gnocchi with roast chicken, asparagus, and sun-dried tomatoes in pesto cream sauce

It’s a little heartbreaking to me that many of my favorite dishes are ones that I’m too terrified to attempt to prepare at home: fish and seafood, baking from scratch, soufflés, most of the French mother sauces—and gnocchi.

Every time Greg and I go to Muffuletta, I order the gnocchi. And every time it’s perfect, and more delicious than I remember, with light pillows of potato, rich duck confit, and fresh tomatoes in a bright lemon-infused olive oil. It just seemed like an awful lot to live up to.

I’m not ready (or rich enough) to tackle duck confit. But when I picked up the monthly Fare for All groceries that Mom and I share, and I stared down a 5-pound bag of russet potatoes, I was emboldened. It was time to take a stand. It was time to make homemade gnocchi.

I used Anne Burrell’s recipe for Light as a Cloud Gnocchi, and sadly, my gnocchi turned out considerably heavier than clouds. Don’t get me wrong – they were a fine vehicle for the killer sauce I made. But they were heavier and doughier than I was hoping for. I’m guessing that the recipe is fine and the issue was USER ERROR. I think that I waited too long after baking the potatoes before passing them through the food mill. A mistake I don’t mean to duplicate. /Princess Bride

And I think I cut them too big.

But I conquered my fear of gnocchi (OOGITY! BOOGITY!). It was a long process, and it didn’t turn out exactly as I’d hoped, and I’m going to try it again. I feel a little less scared of seafood and those French mother sauces now.

The flavors in the sauce are some of my favorites – basil, sun-dried tomatoes, lemon, and asparagus. The only complaint I have about the basil cream sauce accompanying the daredevil gnocchi is the chicken. It was roasted just the way I like it, but it didn’t seem to belong in this dish. Next time I’ll skip the chicken, and keep the focus on the gnocchi, vegetables, and sauce.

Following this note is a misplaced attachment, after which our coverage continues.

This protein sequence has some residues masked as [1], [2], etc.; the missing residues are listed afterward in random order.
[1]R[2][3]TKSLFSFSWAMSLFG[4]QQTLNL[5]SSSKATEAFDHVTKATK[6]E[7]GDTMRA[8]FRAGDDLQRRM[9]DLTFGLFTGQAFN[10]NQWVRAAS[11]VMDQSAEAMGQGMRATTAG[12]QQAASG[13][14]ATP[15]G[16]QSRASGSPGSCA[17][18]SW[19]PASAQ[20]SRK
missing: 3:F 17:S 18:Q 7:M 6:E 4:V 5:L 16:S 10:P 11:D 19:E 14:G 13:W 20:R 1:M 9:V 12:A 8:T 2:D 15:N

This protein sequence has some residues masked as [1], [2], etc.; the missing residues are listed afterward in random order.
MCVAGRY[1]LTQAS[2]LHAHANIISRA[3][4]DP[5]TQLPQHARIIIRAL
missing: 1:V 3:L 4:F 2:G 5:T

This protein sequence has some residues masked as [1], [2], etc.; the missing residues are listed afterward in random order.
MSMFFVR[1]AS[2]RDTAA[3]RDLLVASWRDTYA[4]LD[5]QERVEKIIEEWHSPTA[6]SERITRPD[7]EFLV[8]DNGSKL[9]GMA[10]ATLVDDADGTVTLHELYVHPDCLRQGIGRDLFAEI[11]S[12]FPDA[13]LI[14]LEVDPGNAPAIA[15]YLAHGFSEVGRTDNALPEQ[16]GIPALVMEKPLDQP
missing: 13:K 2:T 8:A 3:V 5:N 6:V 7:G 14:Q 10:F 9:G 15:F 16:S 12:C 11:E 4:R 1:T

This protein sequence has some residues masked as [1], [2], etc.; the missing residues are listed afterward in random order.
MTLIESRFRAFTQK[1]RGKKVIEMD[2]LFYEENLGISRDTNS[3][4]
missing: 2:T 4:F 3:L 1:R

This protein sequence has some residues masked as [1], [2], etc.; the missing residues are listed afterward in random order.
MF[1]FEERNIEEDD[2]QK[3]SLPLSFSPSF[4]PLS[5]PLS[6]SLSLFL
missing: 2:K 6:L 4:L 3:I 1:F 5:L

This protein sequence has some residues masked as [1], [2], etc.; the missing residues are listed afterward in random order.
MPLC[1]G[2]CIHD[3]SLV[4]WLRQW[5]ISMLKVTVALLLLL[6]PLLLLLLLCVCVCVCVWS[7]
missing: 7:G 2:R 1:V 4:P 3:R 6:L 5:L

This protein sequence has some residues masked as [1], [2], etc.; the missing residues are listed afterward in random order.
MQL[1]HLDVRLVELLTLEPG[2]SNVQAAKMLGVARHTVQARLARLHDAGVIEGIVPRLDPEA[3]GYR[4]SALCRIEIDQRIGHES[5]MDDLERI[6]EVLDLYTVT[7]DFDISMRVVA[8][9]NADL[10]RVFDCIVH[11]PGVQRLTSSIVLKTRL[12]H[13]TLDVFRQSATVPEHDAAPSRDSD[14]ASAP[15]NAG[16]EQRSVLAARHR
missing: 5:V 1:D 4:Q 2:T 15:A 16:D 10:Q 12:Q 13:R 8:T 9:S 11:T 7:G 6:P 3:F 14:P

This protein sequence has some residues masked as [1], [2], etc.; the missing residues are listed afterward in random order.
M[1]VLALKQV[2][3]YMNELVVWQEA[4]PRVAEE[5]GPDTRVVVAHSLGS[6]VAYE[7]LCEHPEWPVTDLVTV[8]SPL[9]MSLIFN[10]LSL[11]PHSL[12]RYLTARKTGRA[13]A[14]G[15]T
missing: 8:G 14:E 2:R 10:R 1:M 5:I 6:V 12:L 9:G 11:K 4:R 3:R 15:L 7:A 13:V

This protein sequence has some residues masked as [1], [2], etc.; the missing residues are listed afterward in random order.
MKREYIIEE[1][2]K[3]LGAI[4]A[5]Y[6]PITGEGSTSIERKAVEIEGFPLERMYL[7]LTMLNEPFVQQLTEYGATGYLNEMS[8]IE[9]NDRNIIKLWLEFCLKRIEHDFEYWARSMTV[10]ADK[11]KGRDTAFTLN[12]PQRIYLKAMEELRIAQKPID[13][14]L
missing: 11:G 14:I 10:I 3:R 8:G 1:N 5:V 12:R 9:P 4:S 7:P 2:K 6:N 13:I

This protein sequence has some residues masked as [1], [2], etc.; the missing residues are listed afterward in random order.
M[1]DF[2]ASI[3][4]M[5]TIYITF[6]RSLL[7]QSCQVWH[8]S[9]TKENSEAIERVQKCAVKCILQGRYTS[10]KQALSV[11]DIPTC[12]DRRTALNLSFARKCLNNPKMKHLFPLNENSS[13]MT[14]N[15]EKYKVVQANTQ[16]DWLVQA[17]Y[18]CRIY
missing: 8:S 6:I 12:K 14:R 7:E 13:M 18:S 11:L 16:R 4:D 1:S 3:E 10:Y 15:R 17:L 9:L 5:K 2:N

Recipe below the fold

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Olive Oil Lemon Cupcakes with Mascarpone Frosting

On the day of my spaghetti dinner, I followed a careful hourly plan, with every task scheduled from the moment I woke up. I stayed on program until about 4 p.m., when I was about to get in the shower and I realized that I’d failed to schedule a time to make dessert.

The rest of the afternoon was a mad rush to finish preparing the meal, get myself and my apartment cleaned up, and try to erase the expression on my face that screamed, the shirt is about to hit the flan.

My brother was running a little late anyway, and Mom and Greg pitched in on the salad when they arrived. Disaster averted!

These sweet and tangy cupcakes were the perfect end to my Lunch Bunch trial run dinner. I needed a treat that would be easy to transport to work, so rather than making an authentic Italian dessert, I decided to make a cupcake with some of my favorite Italian ingredients.

I’d been interested in baking a cake using olive oil ever since I had the lovely olive oil corn bread at Il Gatto a few months ago. Pairing it with lemon was a no brainer for me. I love lemon. No matter what time of year it is, as soon as I begin to zest a lemon, I’m overcome with an overwhelming sense of spring.


I adapted an olive oil cake recipe from Cafe Fernando that demanded I overcome my irrational fear of baking a cake from scratch. The cake turned out dense and moist—a little crumbly, like a pound cake. It’s very lemony, not overly sweet, and the olive oil gave it almost a savory flavor.

The mascarpone frosting recipe is Martha Stewart’s, so yeah. It’s perfect. The texture was light and fluffy, and the mascarpone gave it a luxurious buttery tang.

Recipe below the fold.